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Legislation to Reduce Work Force Deaths

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Essay title: Legislation to Reduce Work Force Deaths

Over the past one hundred years there has been an amazing decrease in work related fatalities in all of the major industry divisions. Mining, Agriculture, Forestry, Fishing, Construction, Transportation, Communications, and Public utilities have all seen decreases of around fifty percent just since the early 1980s. (MMWR, 1999) These decreases can be traced to many historic pieces of legislation such as the Federal Coal Mine Health and Safety Act (1969) and the Federal Mine Safety and Health Act (1977). The Occupational Safety and Health Act of 1970 created the National Institute for Occupational Safety and Health (NIOSH), as well as Occupational Safety and Health Administration (OSHA). Together these two organizations have worked tirelessly to reduce the amount of workers that are injured and killed while on the job. While I normally do not believe that more laws are the way to make things happen in this country, I must admit that past legislation has proved to be extremely effective in reducing work force related injuries and deaths. I do however have a bit of reservation about the findings of a group that has “extensive ties to organized labor.” (Gonzalez, 2005) I believe that some of the recommendations make sense, and that others seem to be rehashes of current laws with current spin on anti-immigration sentiment thrown in for good measure.

I must first start off with the discussion of risk and safety. There is risk in everything we do, from walking down the street at night to putting soldiers lives at risk when they go to war. Risk is just a part of everyday life, and while some activities are riskier than others it will always be present. Safety is another interesting subject. One can be extremely safe in everything they do. In fact a person could be almost completely safe if they never got out of bed in the morning, but what would that person ever accomplish? We have tamed entire continents, traveled to the moon, and the deepest parts of the ocean, but we were not safe while we did those things. There are many things that are worth doing that are not in any way shape or form safe, yet we do them anyway! I bring this up only to point out that this will never be a safe world, not while things are being done to make it better, so some risk will always have to be accepted.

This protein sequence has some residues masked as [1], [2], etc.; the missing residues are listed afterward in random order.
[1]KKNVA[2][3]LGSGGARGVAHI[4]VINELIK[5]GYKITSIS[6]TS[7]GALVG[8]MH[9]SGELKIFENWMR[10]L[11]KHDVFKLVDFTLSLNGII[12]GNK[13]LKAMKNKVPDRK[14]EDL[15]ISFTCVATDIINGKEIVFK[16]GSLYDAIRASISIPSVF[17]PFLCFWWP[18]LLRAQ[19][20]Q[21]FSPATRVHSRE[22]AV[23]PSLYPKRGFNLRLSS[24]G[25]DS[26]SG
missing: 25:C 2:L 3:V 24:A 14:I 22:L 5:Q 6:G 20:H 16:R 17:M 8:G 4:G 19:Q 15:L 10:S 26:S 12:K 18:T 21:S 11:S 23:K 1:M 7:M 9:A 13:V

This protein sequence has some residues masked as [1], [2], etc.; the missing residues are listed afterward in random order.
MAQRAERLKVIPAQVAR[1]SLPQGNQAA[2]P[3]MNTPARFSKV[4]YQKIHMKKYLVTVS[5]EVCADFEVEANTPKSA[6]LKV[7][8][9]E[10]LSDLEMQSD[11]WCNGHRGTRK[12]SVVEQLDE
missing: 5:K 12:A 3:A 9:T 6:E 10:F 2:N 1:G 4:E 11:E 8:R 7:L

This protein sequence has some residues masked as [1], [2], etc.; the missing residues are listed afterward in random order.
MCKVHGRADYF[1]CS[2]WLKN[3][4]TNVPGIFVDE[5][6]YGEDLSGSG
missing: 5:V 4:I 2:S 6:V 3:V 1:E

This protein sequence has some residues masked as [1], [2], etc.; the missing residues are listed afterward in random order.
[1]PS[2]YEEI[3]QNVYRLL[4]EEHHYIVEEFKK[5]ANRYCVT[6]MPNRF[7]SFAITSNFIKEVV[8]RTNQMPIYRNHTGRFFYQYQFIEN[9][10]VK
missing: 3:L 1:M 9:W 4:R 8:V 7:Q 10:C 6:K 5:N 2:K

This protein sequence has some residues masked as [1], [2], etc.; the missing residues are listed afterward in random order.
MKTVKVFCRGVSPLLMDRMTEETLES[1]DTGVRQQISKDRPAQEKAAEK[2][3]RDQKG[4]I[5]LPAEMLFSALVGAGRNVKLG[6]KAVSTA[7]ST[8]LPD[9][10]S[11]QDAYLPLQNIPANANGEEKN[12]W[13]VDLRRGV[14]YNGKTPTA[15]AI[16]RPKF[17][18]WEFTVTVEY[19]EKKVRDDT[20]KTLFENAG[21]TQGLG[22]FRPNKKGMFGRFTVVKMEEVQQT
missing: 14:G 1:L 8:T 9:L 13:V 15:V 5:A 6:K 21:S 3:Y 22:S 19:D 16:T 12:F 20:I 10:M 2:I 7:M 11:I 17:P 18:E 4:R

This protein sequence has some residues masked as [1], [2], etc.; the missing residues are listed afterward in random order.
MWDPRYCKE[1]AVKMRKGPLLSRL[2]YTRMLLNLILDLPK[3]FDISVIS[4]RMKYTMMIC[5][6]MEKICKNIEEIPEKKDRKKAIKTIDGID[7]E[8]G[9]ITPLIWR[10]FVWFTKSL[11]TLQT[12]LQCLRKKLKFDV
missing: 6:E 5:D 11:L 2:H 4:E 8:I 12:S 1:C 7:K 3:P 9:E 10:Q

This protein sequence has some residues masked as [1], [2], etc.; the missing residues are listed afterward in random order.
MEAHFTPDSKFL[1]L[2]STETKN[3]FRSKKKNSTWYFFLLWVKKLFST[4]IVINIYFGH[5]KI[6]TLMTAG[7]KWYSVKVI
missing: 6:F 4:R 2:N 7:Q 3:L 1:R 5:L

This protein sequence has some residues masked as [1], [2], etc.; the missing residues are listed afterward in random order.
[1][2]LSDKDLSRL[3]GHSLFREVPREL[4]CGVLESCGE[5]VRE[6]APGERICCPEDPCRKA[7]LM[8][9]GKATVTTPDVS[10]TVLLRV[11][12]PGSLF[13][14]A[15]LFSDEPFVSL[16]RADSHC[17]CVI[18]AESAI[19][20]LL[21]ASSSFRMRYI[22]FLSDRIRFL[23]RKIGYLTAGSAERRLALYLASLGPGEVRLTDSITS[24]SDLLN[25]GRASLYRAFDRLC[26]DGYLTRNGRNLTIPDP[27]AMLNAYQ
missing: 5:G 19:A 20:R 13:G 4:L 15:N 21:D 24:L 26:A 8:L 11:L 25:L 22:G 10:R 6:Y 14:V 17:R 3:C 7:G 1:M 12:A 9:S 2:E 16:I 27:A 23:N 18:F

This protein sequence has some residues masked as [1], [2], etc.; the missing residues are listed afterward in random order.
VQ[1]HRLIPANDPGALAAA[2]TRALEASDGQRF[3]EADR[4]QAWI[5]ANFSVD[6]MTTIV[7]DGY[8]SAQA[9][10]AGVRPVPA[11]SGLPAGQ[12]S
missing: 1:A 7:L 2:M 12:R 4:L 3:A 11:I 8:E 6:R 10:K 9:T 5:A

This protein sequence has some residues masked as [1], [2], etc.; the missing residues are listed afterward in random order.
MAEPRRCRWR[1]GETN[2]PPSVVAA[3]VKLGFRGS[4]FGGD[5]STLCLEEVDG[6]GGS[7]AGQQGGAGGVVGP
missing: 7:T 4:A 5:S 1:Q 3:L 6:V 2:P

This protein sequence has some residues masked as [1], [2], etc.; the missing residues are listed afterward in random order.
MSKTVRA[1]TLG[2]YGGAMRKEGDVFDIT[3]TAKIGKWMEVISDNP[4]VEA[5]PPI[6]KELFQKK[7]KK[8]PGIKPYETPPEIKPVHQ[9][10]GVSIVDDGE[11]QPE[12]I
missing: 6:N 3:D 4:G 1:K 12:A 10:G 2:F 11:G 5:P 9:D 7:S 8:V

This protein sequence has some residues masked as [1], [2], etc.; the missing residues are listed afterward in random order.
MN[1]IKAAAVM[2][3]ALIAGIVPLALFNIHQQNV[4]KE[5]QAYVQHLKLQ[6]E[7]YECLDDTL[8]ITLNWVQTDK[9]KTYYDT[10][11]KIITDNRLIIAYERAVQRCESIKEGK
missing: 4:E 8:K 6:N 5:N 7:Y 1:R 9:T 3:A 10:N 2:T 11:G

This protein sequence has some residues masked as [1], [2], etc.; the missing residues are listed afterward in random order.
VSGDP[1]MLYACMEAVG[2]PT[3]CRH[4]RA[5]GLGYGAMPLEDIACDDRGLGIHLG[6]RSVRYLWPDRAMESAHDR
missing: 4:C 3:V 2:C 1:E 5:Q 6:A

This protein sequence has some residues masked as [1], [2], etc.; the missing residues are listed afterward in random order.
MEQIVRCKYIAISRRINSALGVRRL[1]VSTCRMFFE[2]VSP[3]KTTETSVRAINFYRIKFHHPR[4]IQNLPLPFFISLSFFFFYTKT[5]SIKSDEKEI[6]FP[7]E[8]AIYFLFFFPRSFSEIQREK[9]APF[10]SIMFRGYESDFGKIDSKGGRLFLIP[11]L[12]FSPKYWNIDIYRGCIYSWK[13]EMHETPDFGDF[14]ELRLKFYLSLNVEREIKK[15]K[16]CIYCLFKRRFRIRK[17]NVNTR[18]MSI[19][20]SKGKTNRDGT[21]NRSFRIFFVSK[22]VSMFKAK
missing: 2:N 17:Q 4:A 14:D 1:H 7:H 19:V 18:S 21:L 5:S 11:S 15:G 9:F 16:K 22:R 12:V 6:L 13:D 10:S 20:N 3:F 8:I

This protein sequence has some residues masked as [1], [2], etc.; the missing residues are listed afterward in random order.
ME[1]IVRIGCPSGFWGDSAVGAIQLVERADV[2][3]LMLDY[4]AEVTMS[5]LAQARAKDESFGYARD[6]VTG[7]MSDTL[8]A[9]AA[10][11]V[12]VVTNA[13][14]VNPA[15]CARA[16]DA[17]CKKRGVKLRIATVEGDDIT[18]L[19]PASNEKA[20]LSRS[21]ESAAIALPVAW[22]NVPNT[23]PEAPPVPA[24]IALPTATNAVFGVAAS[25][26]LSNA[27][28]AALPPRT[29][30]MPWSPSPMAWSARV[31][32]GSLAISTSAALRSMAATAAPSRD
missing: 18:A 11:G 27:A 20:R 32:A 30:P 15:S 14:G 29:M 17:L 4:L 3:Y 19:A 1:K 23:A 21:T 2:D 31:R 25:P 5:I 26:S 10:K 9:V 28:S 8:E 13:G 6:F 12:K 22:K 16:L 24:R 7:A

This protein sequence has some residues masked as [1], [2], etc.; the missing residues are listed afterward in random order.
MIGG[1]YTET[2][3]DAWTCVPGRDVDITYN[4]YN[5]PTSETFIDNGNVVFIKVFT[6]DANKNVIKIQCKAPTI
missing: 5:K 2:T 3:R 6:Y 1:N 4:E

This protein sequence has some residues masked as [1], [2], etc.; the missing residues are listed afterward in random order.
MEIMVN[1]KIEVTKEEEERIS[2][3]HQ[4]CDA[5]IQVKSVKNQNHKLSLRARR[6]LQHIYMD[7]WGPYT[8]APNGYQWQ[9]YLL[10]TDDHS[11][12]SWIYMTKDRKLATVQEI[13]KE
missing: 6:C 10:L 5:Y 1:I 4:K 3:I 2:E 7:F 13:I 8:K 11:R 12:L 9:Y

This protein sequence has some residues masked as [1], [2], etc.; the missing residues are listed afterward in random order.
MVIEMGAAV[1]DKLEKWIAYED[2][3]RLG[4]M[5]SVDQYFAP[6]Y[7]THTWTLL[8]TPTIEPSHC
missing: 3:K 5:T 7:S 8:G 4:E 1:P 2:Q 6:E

The first recommendation that the Human Rights Watch makes is that there should be better laws to reduce production line speeds. This is a rather subjective recommendation. Obviously at some point it becomes ridiculous to continue to slow down the speeds of the lines. You could stop them altogether and never have a single accident. From a Utilitarian perspective it makes sense to have the lines at a speed at which the highest output can be maintained while minimizing accidents. By keeping the line speed high enough the company can make money, continue to pay employees, and serve its customers the product at a lower cost, making all involved happier over a longer period of time. A Deontological aspect of this argument is that there is a contractual right that the employee has for a safe working environment, and the employer has the duty to provide it as best he can. So obviously a balance has to be reached on the speed of the lines with respect to production and injury reduction.

The next recommendation made by Human Rights Watch is for stronger state regulations to halt the underreporting of injuries. There is an obvious Deontological concern with this argument in respect to civil rights. This country has made worker mishap reduction a high enough priority over the past 100 years that laws were written to give rights to this class of people. By trying to make an end-run around these laws, employers are neglecting their duties to the employees and the state by not fully reporting the injuries that occur in there companies. Utilitarians would argue that if under reporting is allowed to continue that most workers would not feel that they are being properly protected from harm, which could possibly reduce the amount of work that they complete. In the end this would cause a greater majority of people to be unhappy, and hence is not an optimal situation where business is concerned.

Another recommendation that is made in the reading is for the enforcement of anti-retaliation laws. This makes complete sense using the same arguments that were made in the last paragraph. If workers are not confident that they can report the injuries that they have or witness without repercussions the system of laws and enforcement of them will break down causing many to become unhappy with their working situation.

The final recommendation from the report is for new laws to be written that ensure worker’s

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